So, I'd probably say in my opinion that is her point of madness, but I'm not sure if there was ever really a point in the text where I'd describe her as fully sane. From the start she obviously had this underlying mad potential due to her serious ambition and desire for murder (I don't think any sane person would come away with a speech like that!) and it just came to light after her guilt.

    She's an interesting character in that respect. She has a supernatural quality about her like the witches, (perhaps Shakespeare is making a statement about women at that time in general here? It was mostly women that were accused of being witches back then, and they had an association with beign temptresses and suchlike. Other texts that refer to women as temptresses and having otherworldly qualities are Hardy's Tess of the D'Urbervilles and Miller's The Crucible) she's manipulative and sly, she's got a lot of character contrasts and parallels going on (male/female, earthly/supernatural, genius/madness), she's scarily smart, she has everyone under her thumb...Macbeth and Lady Macbeth were your original power couple really, and despite her lower place in society as a woman, she was really the brains and power behind the operation, Macbeth was just a puppet really to both her and the witches. This poses another question: even when society deems otherwise, are women really the more dominant of the two? Was Lady Macbeth pretty much your Shakespearean equivalent of "girl power" as we know it today? Intersting points you could debate over!
    • Thread Starter
    Offline

    0
    ReputationRep:
    (Original post by Panda124)
    Wow, it's been a few years since I looked at Macbeth, but some points to consider:

    Both Macbeth and Lady Macbeth are driven by their ambitious nature. Ultimately, I's say the root of Lady Macbeth's madness is her thirst for power. Before Macbeth himself even considers killing Duncan, she's already one step ahead of him and has the whole thing planned out. She is actually more ruthless, ambtious and stronger character than Macbeth ever was. At one point she says she wishes she were a man so she could kill Duncan herself -how violent!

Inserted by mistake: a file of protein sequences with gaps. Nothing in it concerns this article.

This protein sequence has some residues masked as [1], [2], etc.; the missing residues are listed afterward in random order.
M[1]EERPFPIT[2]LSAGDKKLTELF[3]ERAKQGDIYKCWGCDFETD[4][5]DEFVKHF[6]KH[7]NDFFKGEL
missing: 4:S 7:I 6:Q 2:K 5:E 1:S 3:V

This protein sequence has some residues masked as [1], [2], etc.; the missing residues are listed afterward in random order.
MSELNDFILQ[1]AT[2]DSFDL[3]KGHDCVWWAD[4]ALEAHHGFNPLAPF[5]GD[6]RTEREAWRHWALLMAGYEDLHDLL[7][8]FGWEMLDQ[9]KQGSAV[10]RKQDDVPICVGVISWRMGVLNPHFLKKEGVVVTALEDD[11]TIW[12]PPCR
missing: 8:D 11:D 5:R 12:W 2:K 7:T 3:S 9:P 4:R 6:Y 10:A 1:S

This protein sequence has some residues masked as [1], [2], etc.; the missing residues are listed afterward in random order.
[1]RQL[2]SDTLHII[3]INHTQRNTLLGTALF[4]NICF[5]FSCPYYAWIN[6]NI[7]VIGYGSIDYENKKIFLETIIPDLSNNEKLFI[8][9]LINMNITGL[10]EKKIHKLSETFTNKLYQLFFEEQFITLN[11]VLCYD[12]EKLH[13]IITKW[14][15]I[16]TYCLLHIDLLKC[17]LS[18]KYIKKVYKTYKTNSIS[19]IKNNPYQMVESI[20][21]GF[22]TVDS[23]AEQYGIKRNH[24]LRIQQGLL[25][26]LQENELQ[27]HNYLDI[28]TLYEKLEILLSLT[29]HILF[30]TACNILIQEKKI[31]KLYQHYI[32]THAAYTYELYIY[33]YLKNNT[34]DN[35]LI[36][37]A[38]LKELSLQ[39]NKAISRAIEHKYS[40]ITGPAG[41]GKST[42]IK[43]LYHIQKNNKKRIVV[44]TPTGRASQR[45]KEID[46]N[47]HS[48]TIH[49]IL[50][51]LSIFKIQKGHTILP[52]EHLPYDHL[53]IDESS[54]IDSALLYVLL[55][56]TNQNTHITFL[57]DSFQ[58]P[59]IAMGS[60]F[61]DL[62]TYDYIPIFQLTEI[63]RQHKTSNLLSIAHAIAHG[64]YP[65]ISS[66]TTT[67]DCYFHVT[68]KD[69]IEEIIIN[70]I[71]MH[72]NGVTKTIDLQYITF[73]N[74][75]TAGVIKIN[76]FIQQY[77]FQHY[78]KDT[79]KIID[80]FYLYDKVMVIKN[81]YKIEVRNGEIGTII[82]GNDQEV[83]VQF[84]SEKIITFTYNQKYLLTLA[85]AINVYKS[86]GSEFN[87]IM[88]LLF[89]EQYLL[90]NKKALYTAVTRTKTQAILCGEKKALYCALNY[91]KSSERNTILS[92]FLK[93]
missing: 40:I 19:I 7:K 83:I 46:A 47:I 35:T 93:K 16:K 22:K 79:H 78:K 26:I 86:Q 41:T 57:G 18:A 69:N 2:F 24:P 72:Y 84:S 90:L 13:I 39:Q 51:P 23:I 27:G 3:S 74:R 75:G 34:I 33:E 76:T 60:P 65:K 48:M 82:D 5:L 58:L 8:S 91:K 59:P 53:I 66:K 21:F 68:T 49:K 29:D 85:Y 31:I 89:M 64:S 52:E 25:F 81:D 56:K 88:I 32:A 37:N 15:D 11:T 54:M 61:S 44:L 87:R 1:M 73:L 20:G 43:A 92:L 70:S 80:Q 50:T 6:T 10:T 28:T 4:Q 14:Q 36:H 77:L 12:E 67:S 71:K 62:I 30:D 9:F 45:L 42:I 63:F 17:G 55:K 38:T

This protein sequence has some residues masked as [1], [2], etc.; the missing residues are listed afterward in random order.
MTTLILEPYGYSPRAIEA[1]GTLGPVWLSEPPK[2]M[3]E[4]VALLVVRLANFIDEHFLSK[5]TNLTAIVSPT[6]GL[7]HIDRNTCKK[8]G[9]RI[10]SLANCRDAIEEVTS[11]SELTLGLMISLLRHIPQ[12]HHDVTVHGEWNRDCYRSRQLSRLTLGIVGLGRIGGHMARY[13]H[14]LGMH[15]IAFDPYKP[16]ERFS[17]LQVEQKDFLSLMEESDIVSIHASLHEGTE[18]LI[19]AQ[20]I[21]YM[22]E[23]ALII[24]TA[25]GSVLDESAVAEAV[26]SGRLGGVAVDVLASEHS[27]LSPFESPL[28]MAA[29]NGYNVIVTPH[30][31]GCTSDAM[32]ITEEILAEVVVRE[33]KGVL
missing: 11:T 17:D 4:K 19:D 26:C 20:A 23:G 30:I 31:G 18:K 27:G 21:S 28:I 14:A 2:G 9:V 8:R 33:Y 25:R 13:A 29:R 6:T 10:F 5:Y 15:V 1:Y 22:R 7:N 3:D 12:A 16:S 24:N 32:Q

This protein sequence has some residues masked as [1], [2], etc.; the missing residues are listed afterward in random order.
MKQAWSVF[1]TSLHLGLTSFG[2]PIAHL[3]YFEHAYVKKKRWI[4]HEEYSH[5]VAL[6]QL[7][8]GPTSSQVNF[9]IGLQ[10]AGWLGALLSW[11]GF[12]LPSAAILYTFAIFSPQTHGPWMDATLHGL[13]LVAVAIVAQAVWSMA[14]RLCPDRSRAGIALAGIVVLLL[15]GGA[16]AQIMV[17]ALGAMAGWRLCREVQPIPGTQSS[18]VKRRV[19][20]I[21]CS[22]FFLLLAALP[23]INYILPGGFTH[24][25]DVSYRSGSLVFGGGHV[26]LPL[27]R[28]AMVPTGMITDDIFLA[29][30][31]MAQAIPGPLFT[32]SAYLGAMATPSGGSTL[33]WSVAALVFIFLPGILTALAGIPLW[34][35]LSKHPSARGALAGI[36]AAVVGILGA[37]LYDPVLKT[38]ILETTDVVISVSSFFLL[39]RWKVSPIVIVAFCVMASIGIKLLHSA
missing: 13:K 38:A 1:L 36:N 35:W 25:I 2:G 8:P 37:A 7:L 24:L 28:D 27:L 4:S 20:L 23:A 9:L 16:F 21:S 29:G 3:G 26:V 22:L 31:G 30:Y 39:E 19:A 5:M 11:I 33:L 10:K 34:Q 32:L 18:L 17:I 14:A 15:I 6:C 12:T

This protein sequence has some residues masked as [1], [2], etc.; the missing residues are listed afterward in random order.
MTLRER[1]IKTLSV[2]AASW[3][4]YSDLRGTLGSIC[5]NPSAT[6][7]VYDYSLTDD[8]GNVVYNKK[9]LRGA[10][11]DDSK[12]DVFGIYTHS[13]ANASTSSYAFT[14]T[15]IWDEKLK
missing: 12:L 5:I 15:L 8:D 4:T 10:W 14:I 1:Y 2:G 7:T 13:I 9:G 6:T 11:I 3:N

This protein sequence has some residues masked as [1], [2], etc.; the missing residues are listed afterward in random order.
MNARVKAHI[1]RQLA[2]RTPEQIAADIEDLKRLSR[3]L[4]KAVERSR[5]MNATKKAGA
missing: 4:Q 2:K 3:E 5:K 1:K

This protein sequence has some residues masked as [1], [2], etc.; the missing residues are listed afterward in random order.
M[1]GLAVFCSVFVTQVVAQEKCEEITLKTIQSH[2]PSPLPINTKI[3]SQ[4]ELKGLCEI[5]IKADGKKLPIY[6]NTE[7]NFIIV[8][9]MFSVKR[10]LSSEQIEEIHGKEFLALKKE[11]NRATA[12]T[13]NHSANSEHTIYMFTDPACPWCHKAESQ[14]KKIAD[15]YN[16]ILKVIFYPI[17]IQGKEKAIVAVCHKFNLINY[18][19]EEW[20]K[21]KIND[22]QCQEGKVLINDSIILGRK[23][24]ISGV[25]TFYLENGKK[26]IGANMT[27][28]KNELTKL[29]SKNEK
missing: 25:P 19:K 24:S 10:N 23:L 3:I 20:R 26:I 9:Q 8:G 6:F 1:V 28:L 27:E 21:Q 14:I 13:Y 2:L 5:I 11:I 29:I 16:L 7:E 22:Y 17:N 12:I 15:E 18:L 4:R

The raven himself is hoarse
    That croaks the fatal entrance of Duncan
    Under my battlements. Come, you spirits
    That tend on mortal thoughts, unsex me here,
    And fill me from the crown to the toe top-full
    Of direst cruelty! make thick my blood;
    Stop up the access and passage to remorse,
    That no compunctious visitings of nature
    Shake my fell purpose, nor keep peace between
    The effect and it! Come to my woman's breasts,
    And take my milk for gall, you murdering ministers,
    Wherever in your sightless substances
    You wait on nature's mischief! Come, thick night,
    And pall thee in the dunnest smoke of hell,
    That my keen knife see not the wound it makes,
    Nor heaven peep through the blanket of the dark,
    To cry 'Hold, hold!'


    We see right from the start that she has a lot of characteristics that you could say are synonymous with the witches. In the above quote there's a lot of supernatural references. In the same way the witches have complete control over Macbeth, Lady Macbeth too has this complete control over her husband. She appears to manipulate him with relative ease into doing what she likes, which poses the question: who is really the more dangerous of the two, Mabeth or his wife? The play suggests that women can be just as bad and just as ambitious as men, but the social constraints of the time don't allow them to act upon this (nobody liked women then, I mean weren't even allowed to act in Shakespeare's plays never mind act on ambtion!)

    She manipulates Macbeth into committing the murder by trying to emasculate him. This strength of character she has, something associated with men, comes out in a strange form when she comforts Macbeth after his crime. She offers the feminine comfort of a woman but displays the strong will of a man. This sets up an interesting little contrast in her character, which you could relate back to her split personality in being the nice loving womanly caring wife and the manly calculated murderer.